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Organophosphate Toxicosis

Organophosphate poisoning results from poultry exposure to organophosphates (OPs). Organophosphorus and carbamate compounds are used throughout the world as insecticides, herbicides, nematocides, acaricides, fungicides, rodenticides, avicides, and bird repellants. OPs induce poisoning in mammals and avian species by irreversible inhibition of cholinesterase (ChE) activity at the nerve terminals and neuromuscular junctions causing accumulation of acetylcholine.

The acute (24 h) oral median lethal doses (LD50) of chlorpyrifos, diazinon, and dichlorvos in chicks are 10.79 mg/kg, 6.32 mg/kg, and 6.30 mg/kg, respectively. Colored breeds of chicken are more more susceptible than white breeds to coumaphos, and naphthaphos has a narrow safety range for chickens.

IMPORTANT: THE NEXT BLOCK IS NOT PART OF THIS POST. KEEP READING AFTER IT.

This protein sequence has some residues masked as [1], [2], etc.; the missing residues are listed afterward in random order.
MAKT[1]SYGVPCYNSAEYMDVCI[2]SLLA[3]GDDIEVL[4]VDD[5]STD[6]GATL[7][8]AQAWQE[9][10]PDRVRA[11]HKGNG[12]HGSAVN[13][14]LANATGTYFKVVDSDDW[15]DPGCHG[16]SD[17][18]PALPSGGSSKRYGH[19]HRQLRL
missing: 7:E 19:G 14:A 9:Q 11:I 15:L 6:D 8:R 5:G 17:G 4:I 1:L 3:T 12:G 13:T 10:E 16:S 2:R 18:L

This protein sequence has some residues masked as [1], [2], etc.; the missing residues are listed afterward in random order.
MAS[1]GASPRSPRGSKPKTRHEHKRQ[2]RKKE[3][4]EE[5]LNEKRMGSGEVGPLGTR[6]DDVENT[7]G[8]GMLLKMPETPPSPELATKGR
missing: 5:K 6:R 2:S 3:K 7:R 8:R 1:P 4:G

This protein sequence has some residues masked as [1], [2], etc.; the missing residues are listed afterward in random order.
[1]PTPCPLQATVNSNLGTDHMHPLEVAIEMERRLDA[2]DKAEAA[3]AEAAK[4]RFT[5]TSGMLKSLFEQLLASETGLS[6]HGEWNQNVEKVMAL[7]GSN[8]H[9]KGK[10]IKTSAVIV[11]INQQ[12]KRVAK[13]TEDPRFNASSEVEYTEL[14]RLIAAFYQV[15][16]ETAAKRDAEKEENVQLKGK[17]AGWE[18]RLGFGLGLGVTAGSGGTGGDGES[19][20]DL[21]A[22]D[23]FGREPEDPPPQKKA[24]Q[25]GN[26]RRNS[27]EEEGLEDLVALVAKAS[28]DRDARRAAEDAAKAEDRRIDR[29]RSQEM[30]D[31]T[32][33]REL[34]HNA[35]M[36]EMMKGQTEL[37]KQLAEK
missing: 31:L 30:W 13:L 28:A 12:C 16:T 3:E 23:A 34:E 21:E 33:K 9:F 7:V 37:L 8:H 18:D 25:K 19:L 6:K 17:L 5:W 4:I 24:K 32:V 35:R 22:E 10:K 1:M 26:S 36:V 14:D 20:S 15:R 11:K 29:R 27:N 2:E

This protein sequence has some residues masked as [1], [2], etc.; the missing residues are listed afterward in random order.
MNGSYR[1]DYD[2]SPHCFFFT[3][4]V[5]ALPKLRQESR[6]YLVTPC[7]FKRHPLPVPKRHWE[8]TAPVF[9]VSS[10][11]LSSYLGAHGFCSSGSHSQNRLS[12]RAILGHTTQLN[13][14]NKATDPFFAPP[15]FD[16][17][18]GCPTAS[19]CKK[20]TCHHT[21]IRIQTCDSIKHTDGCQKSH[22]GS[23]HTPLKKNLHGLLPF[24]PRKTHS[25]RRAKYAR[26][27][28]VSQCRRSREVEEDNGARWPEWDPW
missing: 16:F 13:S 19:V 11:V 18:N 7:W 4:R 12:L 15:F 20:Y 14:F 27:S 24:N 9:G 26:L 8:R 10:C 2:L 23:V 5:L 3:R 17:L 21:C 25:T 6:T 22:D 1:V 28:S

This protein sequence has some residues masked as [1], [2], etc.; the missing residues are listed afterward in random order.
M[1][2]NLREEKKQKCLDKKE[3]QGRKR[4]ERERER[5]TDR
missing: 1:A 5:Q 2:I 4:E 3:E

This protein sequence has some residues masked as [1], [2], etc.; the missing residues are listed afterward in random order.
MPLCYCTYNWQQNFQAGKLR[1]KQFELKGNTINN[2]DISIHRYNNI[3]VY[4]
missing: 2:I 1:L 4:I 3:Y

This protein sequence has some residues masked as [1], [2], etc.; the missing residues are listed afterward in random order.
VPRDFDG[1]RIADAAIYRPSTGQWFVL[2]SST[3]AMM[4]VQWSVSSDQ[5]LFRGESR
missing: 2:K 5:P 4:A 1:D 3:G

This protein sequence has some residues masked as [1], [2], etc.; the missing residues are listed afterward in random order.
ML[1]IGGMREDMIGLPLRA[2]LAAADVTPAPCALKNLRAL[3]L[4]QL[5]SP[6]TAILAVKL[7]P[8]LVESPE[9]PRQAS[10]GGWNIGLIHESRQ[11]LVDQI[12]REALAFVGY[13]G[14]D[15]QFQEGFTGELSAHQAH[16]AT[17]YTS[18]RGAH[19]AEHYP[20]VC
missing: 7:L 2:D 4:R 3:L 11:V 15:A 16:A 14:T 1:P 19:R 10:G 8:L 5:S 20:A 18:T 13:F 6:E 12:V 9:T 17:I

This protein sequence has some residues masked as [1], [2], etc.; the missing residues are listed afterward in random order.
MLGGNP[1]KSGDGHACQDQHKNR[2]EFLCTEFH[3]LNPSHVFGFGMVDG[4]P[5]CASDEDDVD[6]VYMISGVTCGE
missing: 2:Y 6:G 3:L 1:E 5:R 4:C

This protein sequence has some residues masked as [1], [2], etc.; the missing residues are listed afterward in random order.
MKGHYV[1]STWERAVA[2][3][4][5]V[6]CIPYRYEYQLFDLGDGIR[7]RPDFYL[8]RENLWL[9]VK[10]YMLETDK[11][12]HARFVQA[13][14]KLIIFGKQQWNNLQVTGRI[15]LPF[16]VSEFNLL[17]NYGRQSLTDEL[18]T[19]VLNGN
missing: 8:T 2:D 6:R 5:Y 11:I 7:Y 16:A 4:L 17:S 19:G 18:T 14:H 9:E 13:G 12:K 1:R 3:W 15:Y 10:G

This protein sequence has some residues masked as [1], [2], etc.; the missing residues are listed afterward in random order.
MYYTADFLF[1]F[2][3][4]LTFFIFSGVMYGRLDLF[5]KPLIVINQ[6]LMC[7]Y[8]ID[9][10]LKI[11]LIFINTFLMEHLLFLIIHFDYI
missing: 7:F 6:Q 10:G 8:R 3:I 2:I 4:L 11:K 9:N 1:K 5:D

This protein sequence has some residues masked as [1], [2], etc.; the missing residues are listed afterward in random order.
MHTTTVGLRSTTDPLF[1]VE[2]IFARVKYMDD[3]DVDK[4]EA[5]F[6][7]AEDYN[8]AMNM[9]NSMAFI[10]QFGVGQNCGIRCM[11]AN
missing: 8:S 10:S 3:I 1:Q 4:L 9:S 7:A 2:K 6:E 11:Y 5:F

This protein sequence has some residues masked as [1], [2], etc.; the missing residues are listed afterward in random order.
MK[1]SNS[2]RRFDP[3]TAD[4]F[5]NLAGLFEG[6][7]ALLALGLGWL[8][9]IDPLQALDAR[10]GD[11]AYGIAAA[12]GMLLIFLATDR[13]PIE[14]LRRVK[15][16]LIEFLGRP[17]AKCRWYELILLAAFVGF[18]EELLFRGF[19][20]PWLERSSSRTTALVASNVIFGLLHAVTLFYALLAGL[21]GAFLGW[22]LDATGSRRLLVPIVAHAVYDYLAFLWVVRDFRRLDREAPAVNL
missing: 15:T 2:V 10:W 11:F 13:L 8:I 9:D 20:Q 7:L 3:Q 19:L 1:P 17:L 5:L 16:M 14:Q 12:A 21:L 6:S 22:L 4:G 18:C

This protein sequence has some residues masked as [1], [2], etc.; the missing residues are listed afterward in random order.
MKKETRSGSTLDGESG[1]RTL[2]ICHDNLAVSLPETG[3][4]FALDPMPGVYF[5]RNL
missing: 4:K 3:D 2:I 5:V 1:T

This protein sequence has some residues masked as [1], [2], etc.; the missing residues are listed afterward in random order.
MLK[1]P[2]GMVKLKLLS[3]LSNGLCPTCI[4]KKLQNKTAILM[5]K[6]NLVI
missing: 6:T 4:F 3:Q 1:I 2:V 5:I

Symptoms

Salivation
Gasping
Frequent defecation
Diarrhea
Blindness
Dilated pupils
Protrusion of eyes
Incoordination
Muscular weakness
Lethargy
Excess thirst
Slight paralysis
Bleeding from the nares
Convulsions
Recumbency

Diagnosis

  • History of exposure
  • Clinical signs
  • Organophosphate/Carbamate toxicology
  • Necropsy

Treatment

MethodDetails
Supportive careIsolate the bird from the flock and place in a safe, comfortable, warm location (your own chicken "intensive care unit") with easy access to water and food. Limit stress. Call your veterinarian.
Atropine sulfateThe standard antidote usually combined with oximes for the treatment of OP poisoning

Prevention

Scientific References

Also Consider